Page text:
Security for Arbitration Claims? Recent Developments

Clients occasionally ask whether it is possible to obtain security for a claim to be pursued by arbitration. In Hong Kong, as in England, the answer is generally no, subject to the genuine exception of ship arrest for maritime claims (Arbitration Ordinance (Cap. 609) (AO) s.20(6)).

Arrest aside, it is possible to achieve something like “security” in arbitrations in special situations such as:

  1. Maritime attachment that can extend to cargo and even funds in some jurisdictions such as the PRC.
  2. By agreement, via specialist rules like LCIA Rules Article 25.1(i), a genuine exception.
  3. The power to preserve specific property in a dispute, such as under Model Law Article 17, but this does not provide real “security” for unliquidated claims, Daelim Corp v Bonita Co Ltd [2020] EWHC 697 (Comm).
  4. Mareva / “freezing” relief preventing dissipation of general assets.
  5. An order for specific performance of a monetary obligation.
  6. Requiring money be put up as a condition of an indulgence or other special order, The Dominique [1989] 1 Lloyd’s Rep 431.

As to supporting processes, the court may order an award-debtor wishing to oppose enforcement of an award put up substantive security, RHC O.73, r.10A and Dana Shipping and Trading SA v Sino Channel Asia Ltd [2017] 1 HKC 281.

Hong Kong’s former Arbitration Ordinance (Cap. 341) s.2GB provided that a tribunal may make orders “(c) requiring money in dispute to be secured…” and s.2GC provided that a court may “(a) make an order directing an amount in dispute to be secured”. This reflected the former English Arbitration Act 1950 s.12(6)(f) which provided that the court had powers in respect of “…securing the amount in dispute”.

The powers were interpreted to refer to specific property, a specific debt, or Mareva / “freezing” powers, but not to security at large for non-proprietary claims.

Hong Kong’s AO follows the Model Law 2006 and the references in s.35 and s.45 to “interim measures” do not mention “security”. Article 17(2)(c) refers to providing “a means of preserving assets out of which a subsequent award may be satisfied”, which describes Mareva / “freezing” relief. It has not been interpreted as a power to order that general security be put up.

Similarly, England’s Arbitration Act 1996 affords no jurisdiction in tribunals or the court to order general security, although S.44 has been interpreted as allowing both Mareva / “freezing” relief and specific asset preservation.

Dalian Huarui Heavy Industry International Co Ltd v Clyde & Co Australia [2020] WASC 132 involved a rare example of an order by an arbitral tribunal requiring a respondent to put genuine substantive security for a claim at large. It was granted under Singapore’s International Arbitration Act (SIAA) s.12 which provides that a tribunal may make order for ‘(g) securing the amount in dispute’ and ‘(h) ensuring that any award … is not rendered ineffectual by the dissipation of assets’.

Huarui and Duro were parties to the arbitration concerning a claim by Huarui for payment for equipment supplied in Australia. In September 2019, the tribunal granted Huarui’s application under s.12(1)(g) for provisional relief by provision of security of about RMB122m (about AUD27m), freezing or preserving assets in that amount.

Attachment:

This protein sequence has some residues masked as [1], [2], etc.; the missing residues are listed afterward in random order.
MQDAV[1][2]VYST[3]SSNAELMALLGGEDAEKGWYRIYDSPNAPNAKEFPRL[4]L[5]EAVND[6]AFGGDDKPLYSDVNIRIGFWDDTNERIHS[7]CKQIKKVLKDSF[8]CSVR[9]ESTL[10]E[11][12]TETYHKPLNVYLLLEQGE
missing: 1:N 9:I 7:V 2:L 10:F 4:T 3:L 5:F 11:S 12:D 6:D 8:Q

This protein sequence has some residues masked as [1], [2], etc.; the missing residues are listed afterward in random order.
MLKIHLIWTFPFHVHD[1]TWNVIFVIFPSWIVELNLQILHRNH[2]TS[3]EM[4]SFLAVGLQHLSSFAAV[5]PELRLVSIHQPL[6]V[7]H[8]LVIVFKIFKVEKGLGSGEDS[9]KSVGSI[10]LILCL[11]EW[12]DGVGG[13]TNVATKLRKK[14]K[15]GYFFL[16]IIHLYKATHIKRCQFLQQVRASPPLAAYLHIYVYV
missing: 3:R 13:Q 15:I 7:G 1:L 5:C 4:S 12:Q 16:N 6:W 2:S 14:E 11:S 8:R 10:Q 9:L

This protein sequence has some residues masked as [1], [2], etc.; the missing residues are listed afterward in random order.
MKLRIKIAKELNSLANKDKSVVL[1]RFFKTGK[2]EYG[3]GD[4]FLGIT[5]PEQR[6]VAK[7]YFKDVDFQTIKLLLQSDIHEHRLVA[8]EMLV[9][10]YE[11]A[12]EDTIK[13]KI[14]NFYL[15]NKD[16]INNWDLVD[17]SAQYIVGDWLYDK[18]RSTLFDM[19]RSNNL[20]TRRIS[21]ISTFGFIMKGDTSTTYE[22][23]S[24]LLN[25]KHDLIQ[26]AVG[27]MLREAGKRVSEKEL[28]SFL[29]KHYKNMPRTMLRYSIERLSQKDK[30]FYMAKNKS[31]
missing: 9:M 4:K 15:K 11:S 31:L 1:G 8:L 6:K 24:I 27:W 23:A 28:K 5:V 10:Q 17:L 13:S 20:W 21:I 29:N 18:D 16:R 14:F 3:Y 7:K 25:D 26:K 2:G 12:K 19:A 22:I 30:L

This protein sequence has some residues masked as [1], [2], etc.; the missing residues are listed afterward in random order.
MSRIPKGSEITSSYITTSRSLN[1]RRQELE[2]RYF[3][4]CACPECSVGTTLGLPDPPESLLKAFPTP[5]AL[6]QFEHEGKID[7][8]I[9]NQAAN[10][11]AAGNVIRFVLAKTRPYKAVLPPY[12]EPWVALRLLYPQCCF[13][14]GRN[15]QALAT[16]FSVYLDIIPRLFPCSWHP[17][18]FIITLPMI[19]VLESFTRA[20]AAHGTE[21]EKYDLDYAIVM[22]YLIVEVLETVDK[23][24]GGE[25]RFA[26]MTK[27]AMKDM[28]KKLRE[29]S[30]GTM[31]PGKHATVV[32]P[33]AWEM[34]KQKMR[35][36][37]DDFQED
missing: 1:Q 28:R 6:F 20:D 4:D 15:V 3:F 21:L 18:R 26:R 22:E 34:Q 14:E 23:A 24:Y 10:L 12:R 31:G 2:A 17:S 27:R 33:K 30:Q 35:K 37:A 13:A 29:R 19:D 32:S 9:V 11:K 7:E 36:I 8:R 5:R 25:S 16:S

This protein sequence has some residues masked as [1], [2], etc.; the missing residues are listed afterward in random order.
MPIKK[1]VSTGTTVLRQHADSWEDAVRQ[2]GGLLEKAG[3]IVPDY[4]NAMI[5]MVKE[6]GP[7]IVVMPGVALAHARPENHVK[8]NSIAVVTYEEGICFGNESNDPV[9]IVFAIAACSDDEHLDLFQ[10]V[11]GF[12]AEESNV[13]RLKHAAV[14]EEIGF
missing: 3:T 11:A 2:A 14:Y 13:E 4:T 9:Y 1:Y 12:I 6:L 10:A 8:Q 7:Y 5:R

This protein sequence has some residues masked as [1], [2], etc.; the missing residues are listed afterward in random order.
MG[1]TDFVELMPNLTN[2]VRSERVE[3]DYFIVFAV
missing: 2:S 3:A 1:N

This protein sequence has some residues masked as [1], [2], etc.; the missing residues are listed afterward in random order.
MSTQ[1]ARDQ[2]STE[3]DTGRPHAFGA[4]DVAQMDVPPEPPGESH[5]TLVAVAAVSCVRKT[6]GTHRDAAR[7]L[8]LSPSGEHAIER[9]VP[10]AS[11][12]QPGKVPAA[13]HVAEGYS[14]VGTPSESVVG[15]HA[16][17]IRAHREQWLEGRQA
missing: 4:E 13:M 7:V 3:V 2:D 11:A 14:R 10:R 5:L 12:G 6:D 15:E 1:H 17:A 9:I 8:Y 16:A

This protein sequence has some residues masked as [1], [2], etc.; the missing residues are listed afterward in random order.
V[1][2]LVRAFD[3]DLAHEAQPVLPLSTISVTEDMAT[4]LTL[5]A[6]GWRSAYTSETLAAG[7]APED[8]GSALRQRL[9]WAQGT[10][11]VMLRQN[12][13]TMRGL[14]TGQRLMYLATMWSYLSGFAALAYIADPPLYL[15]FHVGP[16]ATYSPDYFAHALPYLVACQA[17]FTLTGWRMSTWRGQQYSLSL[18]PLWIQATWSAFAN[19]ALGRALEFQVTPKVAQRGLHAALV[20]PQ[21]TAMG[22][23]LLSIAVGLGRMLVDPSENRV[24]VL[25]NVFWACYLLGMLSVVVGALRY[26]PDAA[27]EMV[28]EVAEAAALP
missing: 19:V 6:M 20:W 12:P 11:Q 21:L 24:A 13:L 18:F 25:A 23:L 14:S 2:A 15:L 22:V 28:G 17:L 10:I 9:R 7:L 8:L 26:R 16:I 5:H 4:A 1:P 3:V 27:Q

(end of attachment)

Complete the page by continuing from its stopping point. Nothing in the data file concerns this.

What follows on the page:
Singapore is a Model Law jurisdiction, but s.12(1)(g) reflects the language under the old legislation in England and Hong Kong. The court noted that the Singapore Law Reform Commission had recommended retaining a power to order security on account of an asserted ”lacuna” in the Model Law ([135]).

The reasons for ordering “full” security included an impending award, that Duro had received a large sum that it could use to pay Huarui, and that there was a “likelihood” that it would be dissipated rather than paid ([123]). The tribunal left it to the parties to agree on actual terms and Duro paid AUD27m to Clyde (its own lawyers) in Australia under a Trust Agreement.

In December 2019, the tribunal made a partial final award in Huarui’s favour for over AUD57m and ordered immediate release of the AUD27m which, Huarui contended, gave it full beneficial title to the funds. Huarui sought release of the trust sum, but Duro stalled. In February 2020, Duro went into administration.

The administrators requested Clyde not pay out to Huarui prior to investigation of whether, under Australian law, Huarui had actual “security” over the sum affording priority in bankruptcy, whether it had matured into beneficial title, and whether payment would constitute an unfair preference. Huarui then brought the Australian litigation. Much of the judgment concerns issues that turned on the Trust Agreement and Australian property and bankruptcy legislation.

The court concluded that s.12(1)(g) was “wholly” and “procedurally” unique with a “stronger and elevated” character and Huarui indeed had genuine security (a “contingent equitable interest”), which by the tribunal’s direction for immediate payment had matured into beneficial title ([144-54], [186], [263]).

Dalian Huarui illustrates the unusual if not unique power under the Singapore legislation and could give Singapore a boost as an arbitration centre. The “security” power goes beyond what civil courts may order in most other common law jurisdictions.

It should give arbitration authorities in Hong Kong food for thought as to whether the old powers to grant security be reinstated and expanded.

Jurisdictions: 

Practising Barrister and Arbitrator, FHIArb, Prince’s Chambers